Towns in the Mountain West, once held back by their isolated geography, are luring a new generation because of their scenic beauty. The hub of the 'Green Coast' movement: Bozeman, Montana.
Ann Hermes/The Christian Science Monitor
Greg Gianforte, a charismatic man with a goatee who resembles Mr. Clean, is known for passionately stalking opportunity in the West – both in the boardroom and in the woods. He tells the story of once rising before dawn during hunting season, suiting up in camouflage, and disappearing into the rugged foothills around this small Montana city.
After shooting a black bear with a bow and arrow, he hurried home to put on jeans and a starched shirt, and headed into the office just in time for a 10 a.m. conference call with clients on the other side of the world. They, of course, had no idea what he had done that morning before work.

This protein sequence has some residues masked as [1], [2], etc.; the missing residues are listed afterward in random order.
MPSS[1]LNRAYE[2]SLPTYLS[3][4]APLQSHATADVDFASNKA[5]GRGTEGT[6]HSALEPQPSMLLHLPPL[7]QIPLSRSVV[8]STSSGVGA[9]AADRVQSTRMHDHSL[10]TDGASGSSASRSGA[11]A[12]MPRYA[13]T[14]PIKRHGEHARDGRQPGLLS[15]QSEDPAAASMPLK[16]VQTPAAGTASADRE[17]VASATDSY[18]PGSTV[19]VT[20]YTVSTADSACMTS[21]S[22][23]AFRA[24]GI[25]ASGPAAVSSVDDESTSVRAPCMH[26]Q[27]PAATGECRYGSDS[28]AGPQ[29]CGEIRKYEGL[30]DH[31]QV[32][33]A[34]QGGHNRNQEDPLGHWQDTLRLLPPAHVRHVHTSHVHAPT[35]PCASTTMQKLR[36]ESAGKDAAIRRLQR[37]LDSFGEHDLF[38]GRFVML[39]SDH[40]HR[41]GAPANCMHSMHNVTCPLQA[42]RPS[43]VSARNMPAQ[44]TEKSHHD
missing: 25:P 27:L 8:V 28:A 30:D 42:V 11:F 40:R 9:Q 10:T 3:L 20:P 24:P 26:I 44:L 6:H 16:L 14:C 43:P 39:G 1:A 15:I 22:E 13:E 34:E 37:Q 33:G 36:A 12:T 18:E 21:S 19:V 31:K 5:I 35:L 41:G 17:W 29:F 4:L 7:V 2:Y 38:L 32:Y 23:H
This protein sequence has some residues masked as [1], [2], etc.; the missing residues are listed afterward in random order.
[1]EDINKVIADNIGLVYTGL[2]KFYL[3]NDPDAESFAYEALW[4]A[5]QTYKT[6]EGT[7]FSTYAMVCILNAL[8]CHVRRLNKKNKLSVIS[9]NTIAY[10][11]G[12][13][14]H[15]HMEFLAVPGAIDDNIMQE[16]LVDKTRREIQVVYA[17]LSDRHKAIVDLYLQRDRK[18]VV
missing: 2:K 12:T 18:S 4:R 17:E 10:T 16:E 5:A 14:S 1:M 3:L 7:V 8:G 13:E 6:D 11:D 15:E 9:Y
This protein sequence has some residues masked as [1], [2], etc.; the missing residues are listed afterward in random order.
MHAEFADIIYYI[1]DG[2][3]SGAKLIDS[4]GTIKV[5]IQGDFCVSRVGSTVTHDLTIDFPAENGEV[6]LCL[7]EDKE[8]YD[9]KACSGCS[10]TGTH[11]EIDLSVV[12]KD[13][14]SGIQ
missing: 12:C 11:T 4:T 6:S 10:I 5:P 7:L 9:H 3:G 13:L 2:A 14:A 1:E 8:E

Yet the chance to get in some early morning hunting is a prime reason Mr. Gianforte, the founder and former chief executive officer of RightNow Technologies, a customer-service software firm, moved to Bozeman to begin with. After selling a different high-tech company in Silicon Valley in the mid-1990s, he and his wife settled here intending to retire as 30-somethings. But the restless entrepreneur soon came up with another idea for a start-up firm.
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